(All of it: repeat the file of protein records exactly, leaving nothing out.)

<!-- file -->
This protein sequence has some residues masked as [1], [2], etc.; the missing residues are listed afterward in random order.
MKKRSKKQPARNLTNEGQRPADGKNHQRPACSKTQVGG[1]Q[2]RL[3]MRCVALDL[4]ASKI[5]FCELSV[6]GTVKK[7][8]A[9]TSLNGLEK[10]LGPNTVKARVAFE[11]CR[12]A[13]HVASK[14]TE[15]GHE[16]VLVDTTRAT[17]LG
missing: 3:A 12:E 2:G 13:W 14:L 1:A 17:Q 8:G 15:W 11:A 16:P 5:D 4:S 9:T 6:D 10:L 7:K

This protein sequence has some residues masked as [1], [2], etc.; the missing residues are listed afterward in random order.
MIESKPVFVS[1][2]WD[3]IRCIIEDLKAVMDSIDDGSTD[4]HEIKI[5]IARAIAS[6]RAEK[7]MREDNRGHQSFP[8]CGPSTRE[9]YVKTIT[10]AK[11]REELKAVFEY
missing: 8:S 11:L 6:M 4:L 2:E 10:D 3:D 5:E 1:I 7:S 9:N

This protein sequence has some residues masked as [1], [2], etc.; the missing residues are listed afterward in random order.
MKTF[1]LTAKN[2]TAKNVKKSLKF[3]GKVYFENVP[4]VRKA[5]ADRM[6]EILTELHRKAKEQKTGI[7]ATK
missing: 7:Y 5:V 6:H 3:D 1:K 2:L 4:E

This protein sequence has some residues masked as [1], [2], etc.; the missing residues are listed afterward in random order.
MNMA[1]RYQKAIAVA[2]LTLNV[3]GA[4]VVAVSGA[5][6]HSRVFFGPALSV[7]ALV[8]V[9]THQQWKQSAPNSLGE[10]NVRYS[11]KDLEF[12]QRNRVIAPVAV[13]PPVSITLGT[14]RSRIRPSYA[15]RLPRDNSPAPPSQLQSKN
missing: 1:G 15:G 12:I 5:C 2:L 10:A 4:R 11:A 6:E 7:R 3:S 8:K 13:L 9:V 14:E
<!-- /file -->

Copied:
This protein sequence has some residues masked as [1], [2], etc.; the missing residues are listed afterward in random order.
MKKRSKKQPARNLTNEGQRPADGKNHQRPACSKTQVGG[1]Q[2]RL[3]MRCVALDL[4]ASKI[5]FCELSV[6]GTVKK[7][8]A[9]TSLNGLEK[10]LGPNTVKARVAFE[11]CR[12]A[13]HVASK[14]TE[15]GHE[16]VLVDTTRAT[17]LG
missing: 3:A 12:E 2:G 13:W 14:L 1:A 17:Q 8:G 15:W 11:A 16:P 5:D 4:S 9:T 6:D 10:L 7:K

This protein sequence has some residues masked as [1], [2], etc.; the missing residues are listed afterward in random order.
MIESKPVFVS[1][2]WD[3]IRCIIEDLKAVMDSIDDGSTD[4]HEIKI[5]IARAIAS[6]RAEK[7]MREDNRGHQSFP[8]CGPSTRE[9]YVKTIT[10]AK[11]REELKAVFEY
missing: 8:S 11:L 6:M 4:L 2:E 10:D 3:D 5:E 1:I 7:S 9:N

This protein sequence has some residues masked as [1], [2], etc.; the missing residues are listed afterward in random order.
MKTF[1]LTAKN[2]TAKNVKKSLKF[3]GKVYFENVP[4]VRKA[5]ADRM[6]EILTELHRKAKEQKTGI[7]ATK
missing: 7:Y 5:V 6:H 3:D 1:K 2:L 4:E

This protein sequence has some residues masked as [1], [2], etc.; the missing residues are listed afterward in random order.
MNMA[1]RYQKAIAVA[2]LTLNV[3]GA[4]VVAVSGA[5][6]HSRVFFGPALSV[7]ALV[8]V[9]THQQWKQSAPNSLGE[10]NVRYS[11]KDLEF[12]QRNRVIAPVAV[13]PPVSITLGT[14]RSRIRPSYA[15]RLPRDNSPAPPSQLQSKN
missing: 1:G 15:G 12:I 5:C 2:L 10:A 4:R 11:A 6:E 7:R 3:S 8:K 13:L 9:V 14:E